Through repetition, the phrase has become something of a joke. “These unprecedented times.” But as with many jokes, the laugh is a shield we raise to protect ourselves from a painful truth. In other words, this pandemic has totally sucked. As a staff, we are still not dining inside restaurants. And there are some popular (read: packed) patios in town where we don’t feel comfortable. So the list you see here is by no means comprehensive. Let’s call it highly curated. These are the patios that got us through the winter, the ones where we’ve felt at ease this spring, the ones that will sustain us with food and drink and safely distanced fellowship until this hell is behind us. Please enjoy responsibly.
4931 W. Lovers Ln. 214-891-5673
We love a patio with a fountain. And José has a fountain to top any other in town. Its centerpiece is a golden ceramic crown in the shape of a glittering agave piña. We happen to know the story behind said piña, molded from a live specimen that was strapped into an SUV like a baby in a car seat and trekked across the Jaliscan landscape. We’re also well acquainted with chef Anastacia Quiñones-Pittman’s electric aguachiles of raw fish and edible flowers, as well as dishes with what we like to call her “infinity” mole (from a generational batch of mole), a brunch we unabashedly adore, and a coconut ceviche that will steal any show. Feast on these on the cactus-lined patio that’s open on two sides like a veranda. And that doesn’t even mention the top-shelf frozen margarita. As if we need another reason to bask.
2095 Summer Lee Dr., Rockwall. 469-769-4628
The Design District outpost of this tiny chain overlooks Turtle Creek. The Cypress Waters spot is perched over North Lake. And Plano has Pitman Creek. Owner Shannon Wynne says the Plano patio is the prettiest of the lot, but our fave is in Rockwall, where the patio overlooks Lake Ray Hubbard. Four of its tables offer bench swings suspended on chains, so you can gently sway by the water as you eat a Brad Sham.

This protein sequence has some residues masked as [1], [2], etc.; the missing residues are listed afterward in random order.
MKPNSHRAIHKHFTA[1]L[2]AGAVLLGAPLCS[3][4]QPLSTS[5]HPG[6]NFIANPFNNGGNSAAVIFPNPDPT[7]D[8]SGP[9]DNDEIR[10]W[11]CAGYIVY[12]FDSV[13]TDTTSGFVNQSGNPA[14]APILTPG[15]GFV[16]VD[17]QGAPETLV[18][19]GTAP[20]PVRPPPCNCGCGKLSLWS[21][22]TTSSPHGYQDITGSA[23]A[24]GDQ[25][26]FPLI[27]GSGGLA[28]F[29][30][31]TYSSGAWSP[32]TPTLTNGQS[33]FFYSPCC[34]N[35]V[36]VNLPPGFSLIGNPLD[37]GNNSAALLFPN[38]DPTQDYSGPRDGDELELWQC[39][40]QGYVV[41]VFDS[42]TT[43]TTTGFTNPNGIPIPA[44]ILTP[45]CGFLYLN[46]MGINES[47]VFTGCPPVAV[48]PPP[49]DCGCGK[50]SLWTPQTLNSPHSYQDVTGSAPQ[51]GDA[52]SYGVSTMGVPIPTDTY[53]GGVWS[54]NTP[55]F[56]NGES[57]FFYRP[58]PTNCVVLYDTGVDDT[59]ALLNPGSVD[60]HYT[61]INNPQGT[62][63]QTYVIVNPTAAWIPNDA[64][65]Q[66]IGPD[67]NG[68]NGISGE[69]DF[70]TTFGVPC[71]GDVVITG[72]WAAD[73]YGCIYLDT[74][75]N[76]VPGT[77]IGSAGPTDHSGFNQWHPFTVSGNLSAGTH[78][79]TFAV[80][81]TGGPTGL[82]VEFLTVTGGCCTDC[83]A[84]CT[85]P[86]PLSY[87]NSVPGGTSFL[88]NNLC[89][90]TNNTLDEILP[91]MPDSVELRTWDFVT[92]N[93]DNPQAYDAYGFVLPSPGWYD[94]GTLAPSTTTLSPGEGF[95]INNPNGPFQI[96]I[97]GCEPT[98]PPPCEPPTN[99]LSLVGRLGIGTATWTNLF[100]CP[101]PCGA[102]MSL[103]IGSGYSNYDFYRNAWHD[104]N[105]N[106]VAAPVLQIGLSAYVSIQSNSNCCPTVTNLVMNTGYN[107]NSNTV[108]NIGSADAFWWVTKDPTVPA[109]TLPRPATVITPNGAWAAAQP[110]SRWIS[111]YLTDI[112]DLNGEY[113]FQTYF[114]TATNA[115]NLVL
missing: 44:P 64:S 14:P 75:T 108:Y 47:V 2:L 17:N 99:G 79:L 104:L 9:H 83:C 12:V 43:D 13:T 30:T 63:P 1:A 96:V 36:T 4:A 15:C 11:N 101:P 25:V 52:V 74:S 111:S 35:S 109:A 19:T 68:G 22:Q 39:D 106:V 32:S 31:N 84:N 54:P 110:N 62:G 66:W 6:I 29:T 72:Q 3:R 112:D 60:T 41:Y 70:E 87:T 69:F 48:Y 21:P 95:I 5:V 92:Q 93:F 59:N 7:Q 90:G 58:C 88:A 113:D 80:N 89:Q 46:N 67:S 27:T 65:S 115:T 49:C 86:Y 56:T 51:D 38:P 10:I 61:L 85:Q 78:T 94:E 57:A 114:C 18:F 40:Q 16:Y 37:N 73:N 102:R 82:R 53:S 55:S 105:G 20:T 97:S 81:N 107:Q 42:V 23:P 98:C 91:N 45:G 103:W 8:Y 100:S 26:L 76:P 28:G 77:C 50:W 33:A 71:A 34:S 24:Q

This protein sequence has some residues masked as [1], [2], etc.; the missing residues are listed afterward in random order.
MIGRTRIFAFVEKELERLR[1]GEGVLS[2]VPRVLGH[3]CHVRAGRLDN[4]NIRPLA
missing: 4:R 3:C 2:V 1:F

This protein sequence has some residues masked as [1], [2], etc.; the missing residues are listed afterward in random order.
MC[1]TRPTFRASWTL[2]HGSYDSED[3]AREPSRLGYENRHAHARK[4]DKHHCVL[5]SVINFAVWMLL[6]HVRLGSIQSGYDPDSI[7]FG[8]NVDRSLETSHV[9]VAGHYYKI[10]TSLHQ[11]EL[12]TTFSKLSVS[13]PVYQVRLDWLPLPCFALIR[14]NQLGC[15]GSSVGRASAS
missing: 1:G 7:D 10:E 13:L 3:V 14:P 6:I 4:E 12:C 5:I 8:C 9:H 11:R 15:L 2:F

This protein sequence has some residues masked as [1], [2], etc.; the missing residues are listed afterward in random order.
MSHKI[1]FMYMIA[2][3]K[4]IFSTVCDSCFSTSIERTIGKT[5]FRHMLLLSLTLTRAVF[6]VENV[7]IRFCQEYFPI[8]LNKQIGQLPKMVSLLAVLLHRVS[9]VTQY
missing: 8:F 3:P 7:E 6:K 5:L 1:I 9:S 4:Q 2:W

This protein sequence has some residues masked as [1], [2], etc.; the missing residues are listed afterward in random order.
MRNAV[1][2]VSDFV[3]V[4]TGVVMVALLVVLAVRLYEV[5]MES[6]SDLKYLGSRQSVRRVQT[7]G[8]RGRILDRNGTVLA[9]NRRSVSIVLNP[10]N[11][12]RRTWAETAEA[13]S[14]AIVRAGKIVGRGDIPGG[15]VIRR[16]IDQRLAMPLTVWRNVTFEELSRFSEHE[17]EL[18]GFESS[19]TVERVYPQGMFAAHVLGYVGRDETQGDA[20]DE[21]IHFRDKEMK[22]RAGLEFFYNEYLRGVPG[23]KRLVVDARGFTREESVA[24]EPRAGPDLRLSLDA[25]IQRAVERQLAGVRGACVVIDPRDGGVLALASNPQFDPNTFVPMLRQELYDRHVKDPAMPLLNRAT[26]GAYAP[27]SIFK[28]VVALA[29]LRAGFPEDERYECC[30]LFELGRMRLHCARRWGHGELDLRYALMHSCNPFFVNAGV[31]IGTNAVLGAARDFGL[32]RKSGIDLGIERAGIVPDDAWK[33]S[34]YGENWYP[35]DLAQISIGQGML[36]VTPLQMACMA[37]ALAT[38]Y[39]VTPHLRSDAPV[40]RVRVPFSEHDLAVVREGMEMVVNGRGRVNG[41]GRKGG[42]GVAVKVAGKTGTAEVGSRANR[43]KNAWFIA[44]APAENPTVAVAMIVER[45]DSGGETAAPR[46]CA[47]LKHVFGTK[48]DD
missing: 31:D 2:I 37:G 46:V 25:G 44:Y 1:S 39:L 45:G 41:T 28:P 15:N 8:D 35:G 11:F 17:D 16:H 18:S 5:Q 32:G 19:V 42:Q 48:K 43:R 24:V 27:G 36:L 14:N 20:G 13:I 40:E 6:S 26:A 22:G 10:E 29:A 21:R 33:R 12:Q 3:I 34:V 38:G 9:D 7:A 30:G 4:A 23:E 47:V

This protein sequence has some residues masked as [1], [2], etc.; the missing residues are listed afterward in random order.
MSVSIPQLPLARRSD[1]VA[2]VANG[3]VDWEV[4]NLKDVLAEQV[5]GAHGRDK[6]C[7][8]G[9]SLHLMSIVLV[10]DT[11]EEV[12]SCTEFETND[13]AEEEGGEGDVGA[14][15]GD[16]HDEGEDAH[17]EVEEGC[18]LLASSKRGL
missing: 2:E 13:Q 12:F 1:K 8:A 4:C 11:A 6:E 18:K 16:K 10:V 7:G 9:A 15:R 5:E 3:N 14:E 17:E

2530 Butler St. 972-707-0523
Breweries are zero-judgment zones. You want to grab a PB&J-inspired Berliner weisse with your kids—it’s BYO juice box for them—and catch the game on your phone? Cool. Drinking a hazy IPA alone with a book? Great! All are welcome here at candy-colored picnic tables situated under the occasional whoosh of a DART train.
1950 Market Center Blvd. 214-741-4141
It took a certain amount of bravado to set a Ferris wheel in the middle of the Design District, looking like somebody’s idea of an April Fools’ joke or a piece from a forgotten Hollywood film set about Coney Island’s heyday. Embrace the kitsch on this dog-friendly playground, where the glow of the decorative (i.e., nonworking) 50-foot, 12-gondola vintage wheel serves as a backdrop to your cornhole games. Amid the fences’ painted bluebonnets, it’s not cotton candy but barbecue that you bring to your picnic table or bar-height nosh station, amply spaced and decked in gingham oilcloth. Grab a beer and make the rounds of post oak-smoked and rotisserie-fired brisket, sausage, ribs, and pulled pork shoulder, with mac and cheese, slaw, and all that carnival jazz.
3902 Maple Ave. 214-522-8466
The Grapevine patio is perfect in nearly any weather thanks to summer fans and winter heaters. (They close when it rains.) The basketball hoop may be shut down and you can’t order inside at the bar, but it’s still the Grapevine. This was always the type of place where you wouldn’t look twice if someone came in wearing a mask.
3311 Oak Lawn Ave. 214-521-0295
As the name would suggest—Parigi is Italian for Paris—the grand dame does conjure the urban thrill you might feel at a sidewalk bistro, if Oak Lawn were a grand boulevard. Chic sunglasses on, pinkies out: when you sip rosé or nibble a charcuterie plate at one of the marble-topped tables under the black-and-white awning, it’s a see-and-be-seen vibe.
3615 Parry Ave. 972-685-5666
The interior of this mezcaleria next to Fair Park is as moody and warming as a flight of añejo mezcal. Outside, though, under fluttering rainbows of papel picado bunting, the modest front patio is basked in sunlight. Order the pork belly chicharrón—cooked sous vide, then fried until ultra crispy—and a glass of nectar de nopales, a cocktail of sotol, ancho chile verde liqueur, cucumber, lime, cactus, and Topo Chico.
2645 Commerce St. 214-230-3687
This massive patio, carved out from century-old, brick-faced industrial buildings, is adorned with a glittering chandelier—the perfect note of ambience for this trendy gathering place at the heart of Deep Ellum’s recent revival. Enjoy a craft cocktail or one of 99 beers on draft, and don’t miss the Club Schmitz burger prepared on the old grill salvaged from the classic dive.
3400 Commerce St. 469-496-2655